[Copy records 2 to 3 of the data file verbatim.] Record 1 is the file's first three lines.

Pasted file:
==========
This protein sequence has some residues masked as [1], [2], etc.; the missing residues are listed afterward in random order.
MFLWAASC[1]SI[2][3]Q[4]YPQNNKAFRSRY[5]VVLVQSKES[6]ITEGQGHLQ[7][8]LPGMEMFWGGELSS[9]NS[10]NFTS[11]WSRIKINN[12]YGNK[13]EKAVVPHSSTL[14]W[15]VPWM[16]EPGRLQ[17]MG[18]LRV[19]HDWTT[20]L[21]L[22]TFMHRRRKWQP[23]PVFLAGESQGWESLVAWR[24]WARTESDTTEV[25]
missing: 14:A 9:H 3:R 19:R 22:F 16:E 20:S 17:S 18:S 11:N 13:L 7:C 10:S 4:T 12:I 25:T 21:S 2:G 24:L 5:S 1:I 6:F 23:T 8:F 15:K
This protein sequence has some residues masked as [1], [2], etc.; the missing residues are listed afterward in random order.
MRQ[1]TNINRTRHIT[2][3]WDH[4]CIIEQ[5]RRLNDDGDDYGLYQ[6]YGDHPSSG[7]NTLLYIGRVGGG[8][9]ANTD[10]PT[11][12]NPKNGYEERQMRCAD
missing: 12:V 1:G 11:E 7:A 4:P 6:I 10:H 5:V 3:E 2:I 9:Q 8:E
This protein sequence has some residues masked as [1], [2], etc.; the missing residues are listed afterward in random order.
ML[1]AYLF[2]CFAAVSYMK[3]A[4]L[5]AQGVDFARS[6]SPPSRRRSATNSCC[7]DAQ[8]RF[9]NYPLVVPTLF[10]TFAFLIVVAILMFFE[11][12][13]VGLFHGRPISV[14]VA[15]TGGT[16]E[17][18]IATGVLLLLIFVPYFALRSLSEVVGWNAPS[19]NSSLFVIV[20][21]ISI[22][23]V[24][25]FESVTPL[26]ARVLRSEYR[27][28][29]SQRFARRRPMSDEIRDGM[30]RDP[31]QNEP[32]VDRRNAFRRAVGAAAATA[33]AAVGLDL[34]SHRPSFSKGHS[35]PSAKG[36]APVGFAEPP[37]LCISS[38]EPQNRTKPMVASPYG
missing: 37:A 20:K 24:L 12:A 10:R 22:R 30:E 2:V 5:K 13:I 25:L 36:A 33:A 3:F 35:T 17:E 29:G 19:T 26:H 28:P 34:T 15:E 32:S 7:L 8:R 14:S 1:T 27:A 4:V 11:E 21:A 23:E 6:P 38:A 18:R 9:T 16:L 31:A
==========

This protein sequence has some residues masked as [1], [2], etc.; the missing residues are listed afterward in random order.
MRQ[1]TNINRTRHIT[2][3]WDH[4]CIIEQ[5]RRLNDDGDDYGLYQ[6]YGDHPSSG[7]NTLLYIGRVGGG[8][9]ANTD[10]PT[11][12]NPKNGYEERQMRCAD
missing: 12:V 1:G 11:E 7:A 4:P 6:I 10:H 5:V 3:E 2:I 9:Q 8:E
This protein sequence has some residues masked as [1], [2], etc.; the missing residues are listed afterward in random order.
ML[1]AYLF[2]CFAAVSYMK[3]A[4]L[5]AQGVDFARS[6]SPPSRRRSATNSCC[7]DAQ[8]RF[9]NYPLVVPTLF[10]TFAFLIVVAILMFFE[11][12][13]VGLFHGRPISV[14]VA[15]TGGT[16]E[17][18]IATGVLLLLIFVPYFALRSLSEVVGWNAPS[19]NSSLFVIV[20][21]ISI[22][23]V[24][25]FESVTPL[26]ARVLRSEYR[27][28][29]SQRFARRRPMSDEIRDGM[30]RDP[31]QNEP[32]VDRRNAFRRAVGAAAATA[33]AAVGLDL[34]SHRPSFSKGHS[35]PSAKG[36]APVGFAEPP[37]LCISS[38]EPQNRTKPMVASPYG
missing: 37:A 20:K 24:L 12:A 10:R 22:R 30:E 2:V 5:K 13:I 25:L 36:A 33:A 3:F 35:T 17:E 29:G 19:T 26:H 28:P 34:T 15:E 32:S 7:L 8:R 14:S 1:T 27:A 4:V 11:E 21:A 23:E 6:P 38:A 18:R 9:T 16:L 31:A